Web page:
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This article is about the fruit. For the small herb, see Plantago
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Ripe plantains at market.
Ripe plantains at market.
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Scientific classification
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Kingdom: Plantae
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Division: Magnoliophyta
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Class: Liliopsida
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Order: Zingiberales
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Superfamily: {{{superfamilia}}}
Family: Musaceae
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Genus: Musa
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Binomial name
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Type Species
Musa × paradisiaca
A load of plantains in Masaya, Nicaragua

The plantain (pronounced [plan-tane] or [plan-tain][1]) is a species of the genus Musa and is generally used for cooking, in contrast to the soft, sweet banana (which is sometimes called the dessert banana). The population of North America was first introduced to the banana plantain, and colloquially in the United States and Europe the term "banana" refers to that variety. The word "banana" is often used incorrectly to describe other plantain varieties as well, when in fact the generic name is "plantain" and the specific varieties are cooking plantain, banana plantain, bocadillo plantain (the little one), etc. All members of the genus Musa are indigenous to the tropical region of South-east Asia, including the Malay Archipelago and northern Australia[2].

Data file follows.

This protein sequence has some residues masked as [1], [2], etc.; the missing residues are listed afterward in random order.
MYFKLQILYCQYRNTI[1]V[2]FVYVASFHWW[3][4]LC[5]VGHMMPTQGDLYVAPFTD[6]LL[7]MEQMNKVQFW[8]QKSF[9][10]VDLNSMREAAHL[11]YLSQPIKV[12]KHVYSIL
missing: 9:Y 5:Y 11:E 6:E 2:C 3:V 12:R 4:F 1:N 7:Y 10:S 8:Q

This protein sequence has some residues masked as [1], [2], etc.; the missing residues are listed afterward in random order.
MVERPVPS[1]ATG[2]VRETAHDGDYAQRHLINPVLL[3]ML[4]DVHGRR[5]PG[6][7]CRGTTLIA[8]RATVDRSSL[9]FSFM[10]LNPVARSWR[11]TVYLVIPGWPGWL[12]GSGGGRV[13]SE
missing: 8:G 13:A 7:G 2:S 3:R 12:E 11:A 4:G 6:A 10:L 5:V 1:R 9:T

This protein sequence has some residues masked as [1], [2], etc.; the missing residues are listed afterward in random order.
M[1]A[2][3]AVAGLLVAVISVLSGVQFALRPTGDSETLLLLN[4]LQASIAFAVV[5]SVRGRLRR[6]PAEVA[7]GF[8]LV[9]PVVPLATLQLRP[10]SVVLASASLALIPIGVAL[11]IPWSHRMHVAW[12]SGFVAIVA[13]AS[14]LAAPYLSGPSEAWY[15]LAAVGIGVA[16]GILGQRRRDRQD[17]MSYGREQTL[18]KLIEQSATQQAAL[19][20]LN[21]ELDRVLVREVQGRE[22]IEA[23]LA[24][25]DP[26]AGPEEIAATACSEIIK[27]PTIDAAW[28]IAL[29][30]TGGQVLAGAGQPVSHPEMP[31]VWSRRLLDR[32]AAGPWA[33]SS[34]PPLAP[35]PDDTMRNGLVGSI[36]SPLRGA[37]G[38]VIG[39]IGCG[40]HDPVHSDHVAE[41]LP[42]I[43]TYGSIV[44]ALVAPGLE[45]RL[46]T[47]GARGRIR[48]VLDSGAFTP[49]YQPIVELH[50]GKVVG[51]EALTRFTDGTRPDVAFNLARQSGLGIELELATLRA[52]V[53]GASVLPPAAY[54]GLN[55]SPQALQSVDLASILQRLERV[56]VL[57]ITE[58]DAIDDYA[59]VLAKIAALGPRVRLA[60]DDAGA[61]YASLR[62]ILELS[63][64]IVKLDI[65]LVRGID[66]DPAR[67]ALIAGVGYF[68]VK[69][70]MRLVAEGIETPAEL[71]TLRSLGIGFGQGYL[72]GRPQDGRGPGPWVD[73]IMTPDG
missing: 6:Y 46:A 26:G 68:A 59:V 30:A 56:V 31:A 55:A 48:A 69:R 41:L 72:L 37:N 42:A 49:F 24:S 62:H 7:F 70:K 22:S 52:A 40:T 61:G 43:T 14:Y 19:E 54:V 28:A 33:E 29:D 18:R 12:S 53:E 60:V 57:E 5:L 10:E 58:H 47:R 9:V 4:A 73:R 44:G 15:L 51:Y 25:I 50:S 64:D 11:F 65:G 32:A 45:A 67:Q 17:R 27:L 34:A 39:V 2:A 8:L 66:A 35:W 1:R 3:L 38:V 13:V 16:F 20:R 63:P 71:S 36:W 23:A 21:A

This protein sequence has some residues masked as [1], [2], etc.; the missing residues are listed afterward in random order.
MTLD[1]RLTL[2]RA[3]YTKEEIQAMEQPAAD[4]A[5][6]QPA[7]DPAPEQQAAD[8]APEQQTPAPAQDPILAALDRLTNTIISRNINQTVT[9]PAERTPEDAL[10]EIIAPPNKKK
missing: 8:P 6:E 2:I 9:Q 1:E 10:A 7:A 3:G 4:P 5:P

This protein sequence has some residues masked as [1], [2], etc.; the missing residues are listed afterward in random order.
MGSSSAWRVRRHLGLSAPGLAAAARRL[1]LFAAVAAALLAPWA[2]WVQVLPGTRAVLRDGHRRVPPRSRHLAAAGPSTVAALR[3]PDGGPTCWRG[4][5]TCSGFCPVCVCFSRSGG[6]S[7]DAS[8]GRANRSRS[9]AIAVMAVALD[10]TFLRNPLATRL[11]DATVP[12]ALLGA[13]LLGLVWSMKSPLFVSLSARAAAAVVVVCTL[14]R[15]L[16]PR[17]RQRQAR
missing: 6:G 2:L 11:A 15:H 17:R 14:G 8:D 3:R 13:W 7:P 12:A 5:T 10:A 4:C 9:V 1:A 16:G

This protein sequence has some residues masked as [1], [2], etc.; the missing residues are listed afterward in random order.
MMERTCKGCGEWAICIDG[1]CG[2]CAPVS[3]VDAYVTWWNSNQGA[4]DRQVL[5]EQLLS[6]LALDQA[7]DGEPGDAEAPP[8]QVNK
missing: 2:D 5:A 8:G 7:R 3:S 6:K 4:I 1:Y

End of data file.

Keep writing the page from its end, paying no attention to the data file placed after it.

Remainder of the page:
Plantains tend to be firmer and lower in sugar content than dessert bananas and are used either when green or under-ripe (and therefore starchy) or overripe (and therefore sweet). Plantains are a staple food in the tropical regions of the world, treated in much the same way as potatoes and with a similar neutral flavour and texture when unripe. They are grown as far north as Florida, the Caribbean, the Canary Islands, Madeira, Egypt, and southern Japan or Taiwan and as far south as KwaZulu-Natal and southern Brazil. The largest exporter of plantains to the United States is Colombia. It is assumed that the Portuguese Franciscan friars were responsible for the introduction of plantains to the Caribbean islands and other parts of the Americas. The Spaniards, who saw a similarity to the plane tree that grows in Spain, gave the plantain its Spanish name, plátano.

Main article: List of banana and plantain diseases


Plantain flowers

Plantain will flower only once, and all the flowers grow at the end of its shoot in separate bunches. Only the first few bunches will become fruits. Those that do not become fruit are used for cooking, and are often chopped and fried with masala powder. In Vietnam the flower is used in salad. In Cuisine of Laos, the banana flower is typically eaten raw in vermicelli soups.

Plantain leaves

Lunch from Karnataka served on a plantain leaf. See Image for extended descriptions.

Traditionally plantain leaves are used like plates in several dishes, such as Venezuelan Hallacas, while serving South Indian Thali or during sadhya. They add a subtle but essential aroma to the dish. The leaves are fairly widely available in grocery stores or open air markets in Venezuela and can exceed two meters in length. They are also used to stimulate appetite as a fragrant smell is given off when hot food is placed on top of the leaf. In Nicaragua they wrap their Nacatamales and also used for their Vigoron, Vaho and other dishes.. In Honduras and Colombia, these are usually used to wrap tamales before and while cooking, and they can be used to wrap any kind of seasoned meat while cooking to keep the flavor in. In the Dominican Republic, the plantain is the country's main food source and is used just as much if not, more than rice. Mangu and Sancocho are 2 signature dishes that revolve around the plantain.